California Court Upholds Affirmative Action Ban, Again
Challenge to voter-approved ban rejected
By Rob Quinn, Newser Staff
Posted Apr 3, 2012 3:29 AM CDT
Demonstrators and University of California- Berkeley students protest outside of the 9th Circuit Court of Appeals.   (AP Photo/Paul Sakuma)

(Newser) – California's 16-year-old ban on affirmative action in the state university system has been reaffirmed by an appeals court. Proposition 209, which was passed by the state's voters in 1996 and upheld after a court challenge in 1997, bans public school from basing admissions on race or sex. Its opponents—backed by Gov. Jerry Brown—argued that the system unfairly allows universities to grant preferential treatment to groups like military veterans, athletes, and children of alumni, but cannot address racial inequality, the San Francisco Chronicle reports.

"Today's ruling is good news for everyone who values fairness and equal opportunity, because Proposition 209 guarantees fair treatment for everyone, regardless of skin color, sex, or ethnic ancestry," said a lawyer who argued the case for the conservative Pacific Legal Foundation. The ban's opponents pointed to developments since 1996, including a 50% drop in the number of black and Latino freshmen at UCLA, and the US Supreme Court's 2003 decision that affirmative action could be used in college admissions. The top court is expected to address the issue again later this year. Analysts believe the case could put an end to affirmative action programs nationwide.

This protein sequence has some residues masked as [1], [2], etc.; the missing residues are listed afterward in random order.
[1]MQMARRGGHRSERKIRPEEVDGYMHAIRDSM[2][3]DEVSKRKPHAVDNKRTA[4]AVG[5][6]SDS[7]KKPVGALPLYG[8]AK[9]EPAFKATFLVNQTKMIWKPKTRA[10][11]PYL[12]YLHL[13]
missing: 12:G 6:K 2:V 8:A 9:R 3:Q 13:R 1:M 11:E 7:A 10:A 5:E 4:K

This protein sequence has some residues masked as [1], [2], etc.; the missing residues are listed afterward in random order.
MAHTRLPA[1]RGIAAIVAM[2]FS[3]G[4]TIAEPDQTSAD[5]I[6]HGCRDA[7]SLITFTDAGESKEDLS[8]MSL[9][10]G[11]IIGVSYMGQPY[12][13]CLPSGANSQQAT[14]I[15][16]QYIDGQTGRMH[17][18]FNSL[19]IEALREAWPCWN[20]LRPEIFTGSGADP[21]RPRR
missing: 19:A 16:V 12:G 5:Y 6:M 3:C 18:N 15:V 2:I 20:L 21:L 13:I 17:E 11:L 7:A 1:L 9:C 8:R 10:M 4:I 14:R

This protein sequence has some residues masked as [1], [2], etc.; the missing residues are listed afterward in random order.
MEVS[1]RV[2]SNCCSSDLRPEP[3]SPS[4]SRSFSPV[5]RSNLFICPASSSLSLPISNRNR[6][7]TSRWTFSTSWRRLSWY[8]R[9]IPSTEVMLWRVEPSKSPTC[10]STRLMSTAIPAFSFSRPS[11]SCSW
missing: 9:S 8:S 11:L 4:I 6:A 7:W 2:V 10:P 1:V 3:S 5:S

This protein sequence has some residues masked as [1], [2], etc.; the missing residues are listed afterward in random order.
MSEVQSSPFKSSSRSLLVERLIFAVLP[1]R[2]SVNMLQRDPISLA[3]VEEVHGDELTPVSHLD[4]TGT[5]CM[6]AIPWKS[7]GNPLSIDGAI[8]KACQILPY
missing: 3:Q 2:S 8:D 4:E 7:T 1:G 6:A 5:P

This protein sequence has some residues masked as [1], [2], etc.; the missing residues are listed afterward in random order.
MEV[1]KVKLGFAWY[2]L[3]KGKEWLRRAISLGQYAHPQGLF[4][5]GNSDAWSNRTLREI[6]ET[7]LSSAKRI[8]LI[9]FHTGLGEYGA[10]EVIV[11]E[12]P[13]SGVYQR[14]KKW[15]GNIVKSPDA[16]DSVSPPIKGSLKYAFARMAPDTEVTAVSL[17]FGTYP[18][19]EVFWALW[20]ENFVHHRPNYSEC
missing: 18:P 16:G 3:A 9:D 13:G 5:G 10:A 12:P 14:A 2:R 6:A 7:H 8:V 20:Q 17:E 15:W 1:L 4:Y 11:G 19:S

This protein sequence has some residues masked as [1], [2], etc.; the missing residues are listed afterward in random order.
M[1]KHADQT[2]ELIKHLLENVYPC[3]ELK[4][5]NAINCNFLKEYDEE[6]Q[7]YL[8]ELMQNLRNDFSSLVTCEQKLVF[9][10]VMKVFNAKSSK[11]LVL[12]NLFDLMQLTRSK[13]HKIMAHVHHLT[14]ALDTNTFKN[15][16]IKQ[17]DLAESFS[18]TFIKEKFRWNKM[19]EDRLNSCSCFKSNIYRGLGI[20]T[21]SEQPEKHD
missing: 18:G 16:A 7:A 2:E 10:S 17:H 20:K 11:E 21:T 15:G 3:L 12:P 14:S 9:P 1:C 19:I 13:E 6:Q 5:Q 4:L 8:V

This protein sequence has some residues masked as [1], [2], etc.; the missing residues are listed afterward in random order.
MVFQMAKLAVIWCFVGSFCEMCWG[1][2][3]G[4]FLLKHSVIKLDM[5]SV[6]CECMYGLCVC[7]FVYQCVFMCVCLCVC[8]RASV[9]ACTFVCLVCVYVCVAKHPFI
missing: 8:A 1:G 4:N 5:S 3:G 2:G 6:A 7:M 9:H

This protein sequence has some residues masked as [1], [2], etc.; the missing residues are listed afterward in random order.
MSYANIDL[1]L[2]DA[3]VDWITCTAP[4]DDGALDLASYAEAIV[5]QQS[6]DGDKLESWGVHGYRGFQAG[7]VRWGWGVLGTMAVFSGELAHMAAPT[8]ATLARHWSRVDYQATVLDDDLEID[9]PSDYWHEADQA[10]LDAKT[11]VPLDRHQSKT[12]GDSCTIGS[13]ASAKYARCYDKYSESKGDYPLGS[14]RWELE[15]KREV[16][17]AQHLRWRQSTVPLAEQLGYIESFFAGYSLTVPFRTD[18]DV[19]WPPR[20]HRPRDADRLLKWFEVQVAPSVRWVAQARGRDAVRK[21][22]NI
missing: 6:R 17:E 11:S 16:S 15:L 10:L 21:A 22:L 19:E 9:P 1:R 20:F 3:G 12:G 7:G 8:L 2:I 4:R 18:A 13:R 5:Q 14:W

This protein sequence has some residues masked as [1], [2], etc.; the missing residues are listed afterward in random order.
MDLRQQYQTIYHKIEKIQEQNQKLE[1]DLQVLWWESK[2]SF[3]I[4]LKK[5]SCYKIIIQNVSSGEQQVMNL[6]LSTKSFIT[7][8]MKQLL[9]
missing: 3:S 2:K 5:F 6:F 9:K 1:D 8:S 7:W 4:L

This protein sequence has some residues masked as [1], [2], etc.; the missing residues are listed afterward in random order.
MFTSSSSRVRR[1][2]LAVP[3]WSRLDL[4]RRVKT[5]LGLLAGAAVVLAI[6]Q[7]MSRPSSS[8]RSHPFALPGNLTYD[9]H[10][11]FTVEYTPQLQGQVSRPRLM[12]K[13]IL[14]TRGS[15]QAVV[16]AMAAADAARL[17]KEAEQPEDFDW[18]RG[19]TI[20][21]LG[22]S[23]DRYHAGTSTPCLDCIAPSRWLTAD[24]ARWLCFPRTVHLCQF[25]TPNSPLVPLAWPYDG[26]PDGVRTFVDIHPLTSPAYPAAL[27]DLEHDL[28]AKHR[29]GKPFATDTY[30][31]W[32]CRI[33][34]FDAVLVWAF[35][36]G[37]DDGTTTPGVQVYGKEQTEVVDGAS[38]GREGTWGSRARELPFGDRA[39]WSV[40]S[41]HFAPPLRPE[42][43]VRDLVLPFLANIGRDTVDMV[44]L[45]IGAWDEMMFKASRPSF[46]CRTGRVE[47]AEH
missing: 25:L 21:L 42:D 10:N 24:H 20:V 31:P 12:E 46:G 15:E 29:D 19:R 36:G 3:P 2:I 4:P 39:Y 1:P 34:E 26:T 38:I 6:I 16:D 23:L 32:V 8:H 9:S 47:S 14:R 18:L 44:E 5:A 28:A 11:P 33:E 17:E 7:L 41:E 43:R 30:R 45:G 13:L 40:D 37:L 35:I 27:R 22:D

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Apr 3, 2012 9:04 PM CDT
I sort of have no problem with Affirmative Action for thos two groups that have suffered long historic instituitional bigotry: blacks and Native Americans. However, this nonsense of having it become a quota system, "diversity promotion", for anyone who is not a "white Christian male" is total b.s..
Apr 3, 2012 4:40 PM CDT
I applaud this decision.I have been a victim of racial favoritism and have never thought preference based on race was a good idea.
Apr 3, 2012 8:57 AM CDT
Okay, but there isn't a stupid quota for veterans and children of alumni. Racism is definitely still a problem, but the bigger problem minorities are up against regarding admission is that it is still typically the minority neighborhoods that are less educated and poorer. That's what ultimately makes it harder for them to get into a good school. Hell, it's really hard for ANYONE who doesn't have rich parents to have a fair chance at education. But if students aren't accepted based on intelligence and merit, the standards in a school are super-lowered. Affirmative action is not the way to fix the problem of inequality; help for minorities needs to start in the community.